GNINAELC – Ot erussa hgih ecnamrofrep, yllacidoirep naelc eht epat sdaeh dna natspac revenehw uoy eciton na noitalumucca fo tsud dna nworb-der edixo selcitrap. Esu a nottoc baws denetsiom htiw lyporposi lohocla. Eb erus on lohocla sehcuot eht rebbur strap, sa ti sdnet ot yrd dna yllautneve kcarc eht rebbur. Esu a pmad tholc ro egnops ot naelc eht tenibac. A dlim paos, ekil gnihsawhsid tnegreted, lliw pleh evomer esaerg ro lio.
After you are done reading out loud, answer the following question: How do you clean the capstan?
This exercise demonstrates that when you aren’t familiar with the words, comprehension and retention become impossible.
But what if you DO know all the words? Does a higher reading level equate to easier understanding? Not necessarily.
Komondor conducted the following exercise with a room full of highly educated tutors and teachers. When presented with a list, everyone agreed that they understood the following words…individually.
Expected, Return, Calculate, Option, Exercise, Equal, Strike, Probability, Underlying, Value, Present, Price, Net, Negative, Price, Spot, Below, Zero, Time, Today, Using
But they did NOT understand them when used in the following context:
“If you’re using expected return to calculate the option’s probability-weighted net present value, if you set the expected return below zero, the time value will go negative. If you set the strike price equal to zero, the option value will equal the exercise-today value, which will be equal to the spot price of the underlying.” Source: Black-Sholes Made Easy by Jerry Marlow, p. 193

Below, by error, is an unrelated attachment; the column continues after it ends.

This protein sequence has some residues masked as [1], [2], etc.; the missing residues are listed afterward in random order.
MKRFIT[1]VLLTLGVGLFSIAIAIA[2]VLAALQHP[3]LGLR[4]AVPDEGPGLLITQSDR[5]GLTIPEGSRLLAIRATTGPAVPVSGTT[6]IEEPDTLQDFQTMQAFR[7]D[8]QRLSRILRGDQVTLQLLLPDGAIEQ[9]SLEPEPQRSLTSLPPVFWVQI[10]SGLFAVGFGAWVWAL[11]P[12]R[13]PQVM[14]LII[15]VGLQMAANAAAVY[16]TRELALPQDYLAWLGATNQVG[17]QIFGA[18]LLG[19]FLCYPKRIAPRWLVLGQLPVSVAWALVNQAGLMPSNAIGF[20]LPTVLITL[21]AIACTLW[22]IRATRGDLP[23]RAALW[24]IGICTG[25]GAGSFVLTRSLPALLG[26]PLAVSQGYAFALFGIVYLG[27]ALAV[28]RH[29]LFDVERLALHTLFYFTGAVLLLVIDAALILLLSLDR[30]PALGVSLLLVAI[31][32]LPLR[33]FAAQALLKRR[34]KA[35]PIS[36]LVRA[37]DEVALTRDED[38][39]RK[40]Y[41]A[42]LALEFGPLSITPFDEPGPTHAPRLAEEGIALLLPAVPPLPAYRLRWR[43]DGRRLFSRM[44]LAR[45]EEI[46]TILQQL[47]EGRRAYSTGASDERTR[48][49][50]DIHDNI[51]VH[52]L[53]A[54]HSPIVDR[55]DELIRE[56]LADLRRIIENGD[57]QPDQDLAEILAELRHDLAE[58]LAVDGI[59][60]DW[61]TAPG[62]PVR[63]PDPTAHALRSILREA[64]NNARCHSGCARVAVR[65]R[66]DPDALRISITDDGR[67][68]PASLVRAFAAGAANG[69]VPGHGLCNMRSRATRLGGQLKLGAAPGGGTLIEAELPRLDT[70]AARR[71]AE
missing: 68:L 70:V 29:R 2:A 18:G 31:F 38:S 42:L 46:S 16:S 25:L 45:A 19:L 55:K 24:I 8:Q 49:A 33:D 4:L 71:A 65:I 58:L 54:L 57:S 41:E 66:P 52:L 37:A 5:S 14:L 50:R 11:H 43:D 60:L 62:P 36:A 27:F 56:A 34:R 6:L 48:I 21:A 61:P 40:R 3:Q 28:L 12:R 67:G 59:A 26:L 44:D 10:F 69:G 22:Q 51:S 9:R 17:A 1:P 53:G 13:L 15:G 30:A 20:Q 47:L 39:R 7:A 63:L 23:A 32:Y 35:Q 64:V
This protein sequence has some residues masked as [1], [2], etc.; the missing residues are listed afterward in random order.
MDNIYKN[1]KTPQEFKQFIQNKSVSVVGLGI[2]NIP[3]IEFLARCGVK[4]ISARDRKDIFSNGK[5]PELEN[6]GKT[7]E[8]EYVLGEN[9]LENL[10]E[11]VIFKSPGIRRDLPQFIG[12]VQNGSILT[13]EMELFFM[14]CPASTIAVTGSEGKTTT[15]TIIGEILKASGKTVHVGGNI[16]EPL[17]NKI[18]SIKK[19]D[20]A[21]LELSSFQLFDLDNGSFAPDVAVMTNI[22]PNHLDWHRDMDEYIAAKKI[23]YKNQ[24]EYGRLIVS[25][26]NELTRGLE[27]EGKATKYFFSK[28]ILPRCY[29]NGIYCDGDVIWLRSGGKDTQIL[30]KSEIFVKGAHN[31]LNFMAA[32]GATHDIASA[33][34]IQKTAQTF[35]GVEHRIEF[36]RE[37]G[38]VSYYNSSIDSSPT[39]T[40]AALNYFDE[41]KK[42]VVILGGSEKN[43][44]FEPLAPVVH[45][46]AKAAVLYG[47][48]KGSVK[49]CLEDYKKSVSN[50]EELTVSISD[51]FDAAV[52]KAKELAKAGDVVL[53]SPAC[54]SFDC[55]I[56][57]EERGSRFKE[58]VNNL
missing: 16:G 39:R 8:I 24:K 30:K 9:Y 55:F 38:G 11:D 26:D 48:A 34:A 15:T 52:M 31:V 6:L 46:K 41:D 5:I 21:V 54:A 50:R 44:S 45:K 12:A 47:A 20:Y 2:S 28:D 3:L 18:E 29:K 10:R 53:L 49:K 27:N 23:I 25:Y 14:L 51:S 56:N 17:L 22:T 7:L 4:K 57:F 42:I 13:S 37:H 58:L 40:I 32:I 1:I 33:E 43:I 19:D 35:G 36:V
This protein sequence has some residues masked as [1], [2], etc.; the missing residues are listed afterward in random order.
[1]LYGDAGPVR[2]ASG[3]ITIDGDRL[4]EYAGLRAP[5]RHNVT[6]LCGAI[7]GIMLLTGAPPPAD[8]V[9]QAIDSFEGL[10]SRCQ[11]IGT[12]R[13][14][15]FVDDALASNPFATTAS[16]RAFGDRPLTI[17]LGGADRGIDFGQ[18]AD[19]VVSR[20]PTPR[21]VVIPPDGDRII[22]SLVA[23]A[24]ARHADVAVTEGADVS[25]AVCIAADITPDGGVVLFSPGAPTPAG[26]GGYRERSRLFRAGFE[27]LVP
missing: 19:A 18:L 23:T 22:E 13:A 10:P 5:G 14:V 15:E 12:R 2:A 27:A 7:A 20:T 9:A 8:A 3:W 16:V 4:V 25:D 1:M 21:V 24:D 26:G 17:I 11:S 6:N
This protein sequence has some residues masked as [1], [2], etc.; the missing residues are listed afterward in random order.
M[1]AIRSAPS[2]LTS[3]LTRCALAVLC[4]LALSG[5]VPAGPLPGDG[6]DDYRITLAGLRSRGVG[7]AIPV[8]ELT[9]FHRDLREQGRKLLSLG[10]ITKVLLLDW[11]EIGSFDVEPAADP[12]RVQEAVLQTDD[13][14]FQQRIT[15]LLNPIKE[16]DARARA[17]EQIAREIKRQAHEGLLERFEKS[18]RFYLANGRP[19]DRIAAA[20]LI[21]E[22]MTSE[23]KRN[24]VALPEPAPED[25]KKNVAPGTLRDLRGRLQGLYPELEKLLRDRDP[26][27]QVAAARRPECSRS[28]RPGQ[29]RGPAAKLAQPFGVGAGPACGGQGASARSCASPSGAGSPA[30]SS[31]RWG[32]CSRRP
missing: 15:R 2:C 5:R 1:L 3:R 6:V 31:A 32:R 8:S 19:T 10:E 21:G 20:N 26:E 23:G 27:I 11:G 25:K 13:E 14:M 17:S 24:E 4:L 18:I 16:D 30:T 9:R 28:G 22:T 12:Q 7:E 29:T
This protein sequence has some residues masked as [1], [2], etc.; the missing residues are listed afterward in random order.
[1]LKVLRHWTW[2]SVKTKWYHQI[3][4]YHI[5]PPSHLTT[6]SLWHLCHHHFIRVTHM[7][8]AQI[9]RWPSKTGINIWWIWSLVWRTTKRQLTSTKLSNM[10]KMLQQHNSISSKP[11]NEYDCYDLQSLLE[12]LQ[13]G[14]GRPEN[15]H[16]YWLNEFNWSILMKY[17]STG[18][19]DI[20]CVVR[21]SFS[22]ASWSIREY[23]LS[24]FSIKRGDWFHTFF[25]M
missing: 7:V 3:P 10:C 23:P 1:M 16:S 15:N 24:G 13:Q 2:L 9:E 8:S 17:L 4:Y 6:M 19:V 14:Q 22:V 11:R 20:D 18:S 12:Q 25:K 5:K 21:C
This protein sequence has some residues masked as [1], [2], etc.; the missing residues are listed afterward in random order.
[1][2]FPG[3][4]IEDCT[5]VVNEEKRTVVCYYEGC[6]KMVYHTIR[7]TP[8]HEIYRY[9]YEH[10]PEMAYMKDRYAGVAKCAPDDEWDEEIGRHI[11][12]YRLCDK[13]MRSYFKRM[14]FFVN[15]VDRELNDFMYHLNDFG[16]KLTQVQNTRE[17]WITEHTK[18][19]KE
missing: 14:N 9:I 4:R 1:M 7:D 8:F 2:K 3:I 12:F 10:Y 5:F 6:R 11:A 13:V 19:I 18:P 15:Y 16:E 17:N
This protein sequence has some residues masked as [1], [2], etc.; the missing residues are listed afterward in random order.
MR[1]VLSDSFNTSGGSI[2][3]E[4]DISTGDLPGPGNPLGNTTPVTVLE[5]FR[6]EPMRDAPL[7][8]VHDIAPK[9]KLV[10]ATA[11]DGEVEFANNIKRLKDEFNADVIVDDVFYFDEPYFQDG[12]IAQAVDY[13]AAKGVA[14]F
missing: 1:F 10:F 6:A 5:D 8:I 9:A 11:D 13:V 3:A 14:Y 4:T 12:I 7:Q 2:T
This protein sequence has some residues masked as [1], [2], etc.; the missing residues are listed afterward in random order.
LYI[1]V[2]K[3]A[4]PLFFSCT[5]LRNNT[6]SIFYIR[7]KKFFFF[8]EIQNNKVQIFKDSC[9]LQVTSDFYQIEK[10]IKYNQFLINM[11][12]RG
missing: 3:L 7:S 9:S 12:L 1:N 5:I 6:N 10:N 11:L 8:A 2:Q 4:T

The exercises demonstrate that reading comprehension truly affects everyone’s health literacy, and the problem is compounded exponentially for those with low levels of general literacy.
HOW TO IMPROVE YOUR HEALTH LITERACY
Prepare before your visit.
- Make a list of symptoms you have and questions you want to ask.
- Make a list of your current medications, or snap a picture of the prescription labels with your phone.
- Bring a pen and prepare to check off questions as you ask. This both ensures you won’t forget to ask important questions, and provides a visual reminder to slow down and not rush through the appointment.
Bring a family member or trusted companion with you.
If we only remember 20% of what we THINK we hear, having a second person listening can prove helpful. This is especially important when dealing with a new diagnosis requiring ongoing care.
Ask more questions, starting with the big 3:
- What is my main problem? DIAGNOSIS
- What do I need to do? TREATMENT PLAN
- Why is it important for me to do this? What will happen if I don’t? CONTEXT
Once you have the answer to your question, rephrase it, and repeat it back to the doctor to ensure you understand.
Many patients are embarrassed when they don’t understand medical information. Don’t be! You wouldn’t beat yourself up for not understanding mechanical engineering if you’re not an engineer. It’s reasonable and EXPECTED for you to have questions. Asking questions to understand medical instructions may just save a life.
Thank you Karen from St. Vincent Charity Medical Center for visiting Seeds.
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Putting Health Literacy Into (Your) Practice – A blog for healthcare providers